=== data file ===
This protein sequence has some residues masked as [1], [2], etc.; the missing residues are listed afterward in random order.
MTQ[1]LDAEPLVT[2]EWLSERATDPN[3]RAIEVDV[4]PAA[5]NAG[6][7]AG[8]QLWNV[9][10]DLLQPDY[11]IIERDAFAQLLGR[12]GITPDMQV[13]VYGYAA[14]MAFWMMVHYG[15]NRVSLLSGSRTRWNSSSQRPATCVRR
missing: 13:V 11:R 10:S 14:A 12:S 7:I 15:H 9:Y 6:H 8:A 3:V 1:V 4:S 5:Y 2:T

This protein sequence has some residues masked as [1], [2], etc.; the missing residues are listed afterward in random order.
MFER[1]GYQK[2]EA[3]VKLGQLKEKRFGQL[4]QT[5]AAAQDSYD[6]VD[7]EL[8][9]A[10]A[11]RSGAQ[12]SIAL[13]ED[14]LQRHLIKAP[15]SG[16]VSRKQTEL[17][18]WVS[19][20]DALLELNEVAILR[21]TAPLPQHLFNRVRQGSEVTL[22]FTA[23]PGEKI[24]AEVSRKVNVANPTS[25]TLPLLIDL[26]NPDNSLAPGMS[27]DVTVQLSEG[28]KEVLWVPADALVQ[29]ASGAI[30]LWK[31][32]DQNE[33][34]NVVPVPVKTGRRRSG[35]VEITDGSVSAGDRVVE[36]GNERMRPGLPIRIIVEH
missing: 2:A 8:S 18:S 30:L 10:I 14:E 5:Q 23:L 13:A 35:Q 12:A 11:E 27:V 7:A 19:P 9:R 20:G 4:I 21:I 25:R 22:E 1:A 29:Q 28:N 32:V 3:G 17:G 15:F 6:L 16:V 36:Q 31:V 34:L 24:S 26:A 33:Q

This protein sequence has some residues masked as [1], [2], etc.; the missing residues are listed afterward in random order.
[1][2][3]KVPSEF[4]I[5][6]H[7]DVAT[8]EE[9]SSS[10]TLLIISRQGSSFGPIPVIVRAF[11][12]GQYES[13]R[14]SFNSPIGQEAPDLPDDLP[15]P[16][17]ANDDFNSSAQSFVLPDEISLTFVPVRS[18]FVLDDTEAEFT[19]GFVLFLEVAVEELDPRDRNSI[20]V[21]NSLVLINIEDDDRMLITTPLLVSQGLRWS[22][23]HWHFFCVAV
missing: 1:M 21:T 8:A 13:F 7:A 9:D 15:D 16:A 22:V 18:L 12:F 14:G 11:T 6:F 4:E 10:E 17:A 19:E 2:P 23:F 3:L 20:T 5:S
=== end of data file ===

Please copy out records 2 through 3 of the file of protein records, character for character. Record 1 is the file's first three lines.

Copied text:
This protein sequence has some residues masked as [1], [2], etc.; the missing residues are listed afterward in random order.
MFER[1]GYQK[2]EA[3]VKLGQLKEKRFGQL[4]QT[5]AAAQDSYD[6]VD[7]EL[8][9]A[10]A[11]RSGAQ[12]SIAL[13]ED[14]LQRHLIKAP[15]SG[16]VSRKQTEL[17][18]WVS[19][20]DALLELNEVAILR[21]TAPLPQHLFNRVRQGSEVTL[22]FTA[23]PGEKI[24]AEVSRKVNVANPTS[25]TLPLLIDL[26]NPDNSLAPGMS[27]DVTVQLSEG[28]KEVLWVPADALVQ[29]ASGAI[30]LWK[31][32]DQNE[33][34]NVVPVPVKTGRRRSG[35]VEITDGSVSAGDRVVE[36]GNERMRPGLPIRIIVEH
missing: 2:A 8:S 18:S 30:L 10:I 14:E 5:Q 23:L 13:A 35:Q 12:A 11:E 27:V 7:A 19:P 9:R 20:G 4:I 21:I 25:R 22:E 1:A 29:Q 28:N 32:V 3:G 17:G 15:F 6:L 16:V 36:Q 31:V 34:L 24:S 26:A 33:Q

This protein sequence has some residues masked as [1], [2], etc.; the missing residues are listed afterward in random order.
[1][2][3]KVPSEF[4]I[5][6]H[7]DVAT[8]EE[9]SSS[10]TLLIISRQGSSFGPIPVIVRAF[11][12]GQYES[13]R[14]SFNSPIGQEAPDLPDDLP[15]P[16][17]ANDDFNSSAQSFVLPDEISLTFVPVRS[18]FVLDDTEAEFT[19]GFVLFLEVAVEELDPRDRNSI[20]V[21]NSLVLINIEDDDRMLITTPLLVSQGLRWS[22][23]HWHFFCVAV
missing: 1:M 21:T 8:A 13:F 7:A 9:D 15:D 16:A 22:V 18:L 12:F 14:G 11:T 6:F 4:E 10:E 17:A 19:E 2:P 23:F 3:L 20:T 5:S